If British No1 Johanna Konta was not aware of the significance of her ranking for this year’s Championships at Wimbledon, it will have come when she was handed the key to the locker to be used for the duration of her stay in the tournament. She is now a big cheese in the women’s singles. Elevated a place from her original No17 ranking when Victoria Azarenka withdrew with a knee injury, it means Konta has exclusive access to the prestigious members’ dressing room rather than the ‘dungeon’ below stairs.
Konta laughs at the thought of her promotion among the elite of women’s tennis. “At first it was excitement to see if there are any differences in the locker rooms. But the showers and towels look the same, and once that initial excitement at something new wears off, you start thinking about things that are more important.”
So, no, Johanna Konta is not getting carried away with all the hype or the level of scrutiny and expectation her lofty ranking brings with it. And she is right to remain focused. The Sydney-born player may now be ranked 18th in the world, but she has never progressed past the first round of Wimbledon.
But in the year since the 2015 Championships, her stock has risen and she has become the first British woman to earn a Wimbledon seeding since Jo Durie in 1984. With that comes the pressure of playing in front of a partisan home crowd, previously reserved for the likes of Andy Murray, Tim Henman and Greg Rusedski; that pressure will rise when she faces Puerta Rican Monica Puig in the first round.
“Do I have an extra gear for this Grand Slam? Not consciously, but maybe sub-consciously,” she says. “There are certain energies and emotions that go along with a slam. There are more people and more buzz, but consciously I approach every tournament the same.
“You’re playing the same players throughout the year. The stage changes, and so does the expectation of the crowd – all players will either rise to that or shy away. Both are just as likely. I don’t know which I will do – we’ll see how it goes! It will be a new thing for me. I have not experienced what Andy or Jamie [Murray] have. I am looking forward to it, but equally I am here to play my tennis and really enjoy what I do and give the crowd some big matches. I am here to play, not to get a reaction or manage expectations, I am here for me.”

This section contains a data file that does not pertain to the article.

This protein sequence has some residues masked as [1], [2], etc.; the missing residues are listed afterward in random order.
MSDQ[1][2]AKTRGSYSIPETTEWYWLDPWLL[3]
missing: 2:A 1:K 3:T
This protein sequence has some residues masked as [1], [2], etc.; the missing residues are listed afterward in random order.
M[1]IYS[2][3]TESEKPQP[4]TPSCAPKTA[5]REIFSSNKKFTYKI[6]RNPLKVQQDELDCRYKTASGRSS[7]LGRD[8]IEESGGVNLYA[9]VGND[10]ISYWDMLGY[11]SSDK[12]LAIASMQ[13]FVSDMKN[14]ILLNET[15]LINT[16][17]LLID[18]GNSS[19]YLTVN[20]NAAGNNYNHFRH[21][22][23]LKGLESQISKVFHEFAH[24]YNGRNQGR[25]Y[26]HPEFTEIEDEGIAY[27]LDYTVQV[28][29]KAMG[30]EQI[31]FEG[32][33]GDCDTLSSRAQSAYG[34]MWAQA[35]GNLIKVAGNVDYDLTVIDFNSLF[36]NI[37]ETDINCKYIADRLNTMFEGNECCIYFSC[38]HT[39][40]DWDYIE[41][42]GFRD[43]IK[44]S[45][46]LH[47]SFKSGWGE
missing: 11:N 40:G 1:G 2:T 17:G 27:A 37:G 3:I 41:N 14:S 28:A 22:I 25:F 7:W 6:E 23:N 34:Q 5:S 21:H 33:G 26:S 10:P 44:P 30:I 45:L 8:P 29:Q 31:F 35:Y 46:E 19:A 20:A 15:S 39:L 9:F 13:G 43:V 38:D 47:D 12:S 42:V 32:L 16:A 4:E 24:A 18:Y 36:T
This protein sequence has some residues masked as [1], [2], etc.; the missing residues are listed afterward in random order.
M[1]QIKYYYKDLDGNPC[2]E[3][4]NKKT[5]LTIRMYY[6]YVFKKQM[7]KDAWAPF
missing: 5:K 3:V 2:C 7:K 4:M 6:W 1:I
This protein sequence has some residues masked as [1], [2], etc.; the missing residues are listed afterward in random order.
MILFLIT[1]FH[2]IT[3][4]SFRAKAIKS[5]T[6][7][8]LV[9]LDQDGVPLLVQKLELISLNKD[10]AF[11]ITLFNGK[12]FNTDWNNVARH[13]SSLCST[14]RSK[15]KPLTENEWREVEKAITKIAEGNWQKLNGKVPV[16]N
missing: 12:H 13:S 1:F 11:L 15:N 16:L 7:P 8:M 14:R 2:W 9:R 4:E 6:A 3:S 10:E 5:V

Konta’s run of form this year has been remarkable. She became the first British woman to reach the semi-final of a Grand Slam since Durie in 1983 before she eventually lost to Angelique Kerber 7-5, 6-2 in the Australian Open.
And she almost became the first British woman to reach the final at Eastbourne since Virginia Wade 40 years ago, before losing in three tough sets to the Czech Karolina Pliskova and taking a nasty tumble in a dramatic semi-final. But despite grimacing, limping and in tears during the game, Konta insists she is fighting fit and ready for world No43 Puig, the other beaten semi-finalist down on the Sussex coast.
“It was more the shock of falling than pain,” she said. “Am I more confident based on my run of form? It would be hypocritical of me to say yes because going into Australia I had lost two first rounds. It’s not so much about the wins but how you feel in the matches you have played. And I feel like I have had some really good matches against some really good players, whether I have won some or lost some. I am very lucky to have had time on grass, too. I feel lucky I am healthy and the sun is shining, on and off. It’s good to be here.
“[Puig] is playing some really good tennis on this surface. It will be a really tough match and I expect nothing less.”
To emphasise how focused she is, here is Konta’s reply to being asked about the drama of the EU Referendum. “I have been in my own bubble playing at Eastbourne,” she said, “and really haven’t been watching that much. I am aware of what has happened, but my opinion is perhaps best discussed over dinner!” That focused. Or maybe she is just a first-rate diplomat.
ABOUT THE AUTHOR
Laura Winter is a sports journalist, presenter and event host. She worked in sports communications for the International Rowing Federation for two years, before working and training as a journalist in Gloucestershire, covering a variety of sports including rugby, boxing, football, and triathlon. She then turned freelance at the end of 2014 and is part of the team who founded Voxwomen, a women’s cycling show that seeks to give the female elite peloton the coverage they deserve. Laura’s latest articles.